The good news is that 10 American women are ranked in the Top 100 in the world in tennis as per recent Women's Tennis Association (WTA) rankings of October 1.
The bad news is only one, Serena Williams, is in the Top 25 at No. 4—if you do not count Varvara Lepchenko at No. 19, who was born in Tashkent, Uzbekistan but became a U.S. citizen on September 24, 2011.
After Christina McHale at No. 30, Sloane Stephens at No. 37 and Venus Williams at No. 40, there are only two other Americans in the top 80: Vania King (No. 67), who is known more as a doubles player, and Jamie Hampton (No. 77).
Then you find three Americans in the 90s, barely making the Top 100. They are Lauren Davis (No. 91), Coco Vandeweghe (No. 95) and Melanie Oudin (No. 97)…Remember her?
Considering the U.S. is a country with more elite tennis training and practice facilities than any other country in the world—so many foreign players come to the U.S. to either go to college or train—these rankings do not speak well of how successful we are at developing American players (the men have similar issues as well).
Whether you like them or not, Serena and Venus Williams continue to carry the slowly dimming torch of American women on the professional tennis tour.
Yet Venus is 32 years old and battling Sjögren's Syndrome, an autoimmune disease which among other symptoms causes prolonged fatigue. As a result, she now plays even more selectively than before.
Serena Williams recently turned 31 years old, and despite an incredible run of recently winning Wimbledon, an Olympic gold medal and the U.S. Open over a span of three months, it is clear she can still compete at the highest levels...but how much longer does she want to?
At some point reinforcements need to make their presence known. When you look at the rankings (www.wtatennis.com) which give the birth dates of the players, you immediately notice a “lost decade” when it comes to American women. The age range between all the Americans in the Top 100 not named Williams or Lepchenko is 19 to 23 years old.
So what happened to all the other players who have come and gone on the tour between the Williams sisters and those now in the Top 100?
Therein lies the greatest challenge in evaluating tennis talent in a country as large as the USA. Is it the coaching skills? Training regimen? Some players are coached by their parents, the benefits of which (or lack thereof) are debated endlessly.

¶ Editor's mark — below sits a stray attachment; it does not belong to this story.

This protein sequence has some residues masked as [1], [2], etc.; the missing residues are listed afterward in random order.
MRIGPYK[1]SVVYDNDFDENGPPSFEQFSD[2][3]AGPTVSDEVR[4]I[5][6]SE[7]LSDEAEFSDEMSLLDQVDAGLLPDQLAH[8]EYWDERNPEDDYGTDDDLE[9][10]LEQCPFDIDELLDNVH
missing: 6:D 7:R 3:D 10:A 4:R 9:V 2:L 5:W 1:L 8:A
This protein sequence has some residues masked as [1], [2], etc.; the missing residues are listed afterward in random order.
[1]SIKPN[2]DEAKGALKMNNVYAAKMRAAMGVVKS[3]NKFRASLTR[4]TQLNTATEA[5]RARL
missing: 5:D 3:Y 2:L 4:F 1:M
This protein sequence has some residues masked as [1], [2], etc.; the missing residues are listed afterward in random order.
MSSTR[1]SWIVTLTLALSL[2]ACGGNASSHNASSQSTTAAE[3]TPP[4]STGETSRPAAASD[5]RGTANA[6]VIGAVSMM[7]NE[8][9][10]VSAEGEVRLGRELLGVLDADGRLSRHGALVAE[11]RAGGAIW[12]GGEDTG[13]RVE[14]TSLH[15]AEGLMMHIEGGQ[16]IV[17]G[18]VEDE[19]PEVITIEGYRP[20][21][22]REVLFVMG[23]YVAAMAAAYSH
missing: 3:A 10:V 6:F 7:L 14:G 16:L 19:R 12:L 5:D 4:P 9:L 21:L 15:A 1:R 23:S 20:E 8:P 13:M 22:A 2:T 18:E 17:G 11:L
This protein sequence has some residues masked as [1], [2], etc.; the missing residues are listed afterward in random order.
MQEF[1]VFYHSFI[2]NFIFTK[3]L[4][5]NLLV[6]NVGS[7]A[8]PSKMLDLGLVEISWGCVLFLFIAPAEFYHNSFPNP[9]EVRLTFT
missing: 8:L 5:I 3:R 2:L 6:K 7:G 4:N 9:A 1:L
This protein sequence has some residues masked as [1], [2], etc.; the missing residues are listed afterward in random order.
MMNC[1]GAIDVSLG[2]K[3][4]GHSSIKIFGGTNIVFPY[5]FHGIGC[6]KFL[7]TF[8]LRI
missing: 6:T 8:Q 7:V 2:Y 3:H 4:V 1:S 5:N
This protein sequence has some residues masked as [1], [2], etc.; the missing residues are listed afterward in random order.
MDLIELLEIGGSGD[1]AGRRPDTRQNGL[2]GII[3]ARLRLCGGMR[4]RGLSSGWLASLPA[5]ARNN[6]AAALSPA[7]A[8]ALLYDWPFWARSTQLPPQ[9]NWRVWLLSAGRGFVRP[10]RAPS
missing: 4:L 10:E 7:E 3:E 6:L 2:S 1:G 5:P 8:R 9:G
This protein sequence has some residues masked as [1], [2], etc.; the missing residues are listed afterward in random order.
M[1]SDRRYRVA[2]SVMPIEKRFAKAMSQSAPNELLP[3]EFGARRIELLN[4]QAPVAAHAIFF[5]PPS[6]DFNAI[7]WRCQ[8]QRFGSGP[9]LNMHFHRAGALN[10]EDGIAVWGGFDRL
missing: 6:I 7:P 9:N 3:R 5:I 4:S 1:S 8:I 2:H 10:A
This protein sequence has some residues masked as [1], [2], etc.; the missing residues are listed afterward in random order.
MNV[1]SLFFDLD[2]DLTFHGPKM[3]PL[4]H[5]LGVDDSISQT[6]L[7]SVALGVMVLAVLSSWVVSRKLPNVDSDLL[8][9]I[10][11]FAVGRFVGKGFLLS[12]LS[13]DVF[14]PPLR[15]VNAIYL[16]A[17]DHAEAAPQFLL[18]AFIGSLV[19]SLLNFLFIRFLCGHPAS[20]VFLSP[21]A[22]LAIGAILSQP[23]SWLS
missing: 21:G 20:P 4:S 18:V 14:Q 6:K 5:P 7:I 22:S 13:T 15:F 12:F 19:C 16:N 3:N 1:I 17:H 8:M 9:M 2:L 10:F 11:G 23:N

Or you can always toss the proverbial "We are just as good as always but the rest of the world has caught up to us" thought process into the arena of discussion, too.
This is not a team sport with drafts, trades and training camps. If you believe in basic principles of capitalism, the professional tennis tour, much like golf, is a classic survival of the fittest. The more you win the more money you earn, more sponsors you get and so on.
On the surface, setting aside team competitions like the Federation Cup for women and Davis Cup for men, competitors from the same country are not necessarily the best of friends and willing to work together to help the other. Everyone has his or her own coach. Rarely do they live and train in the same area.
The era of very young teenagers (think Jennifer Capriati) coming on to the professional tour and making a huge immediate sustaining impact is over. Even with the men there is only one teenager ranked in the Top 100! Equipment, training, knowledge and just the fact that players are bigger today all make for a demanding tour.
It is a grinding process; plenty of players grind their whole careers in the Top 100 but are never a threat in any of the major tournaments. Americans look for and want winners.
Melanie Oudin is probably the best known of the group from her exciting run to the 2009 U.S. Open singles quarterfinals as a 17-year-old. Yet while she won the 2011 U.S. Open mixed doubles championship with fellow American Jack Sock, her singles game has suffered since 2009.
This year in the majors she lost in qualifying at the Australian Open; the second round of the French Open, the first round of Wimbledon and, after receiving a wild-card entry into the U.S. Open, lost in the first round.
McHale reached the third round in the first three majors before losing in the first round of the U.S. Open. Stephens reached the second round at the Australian, fourth round of the French and third rounds at Wimbledon and the U.S. Open.
Perhaps this is the most accurate reflection of professional tennis for U.S. women at this point. Other than the Williams sisters, we are currently at a “third round at the majors” talent level, and none of those players has fans overly excited about the immediate future.
LeBron James was finally crowned a champion when he won his first NBA title this earlier this year. Tennis is no different. There are lots of great players, but until you win a major, you are not among the elite.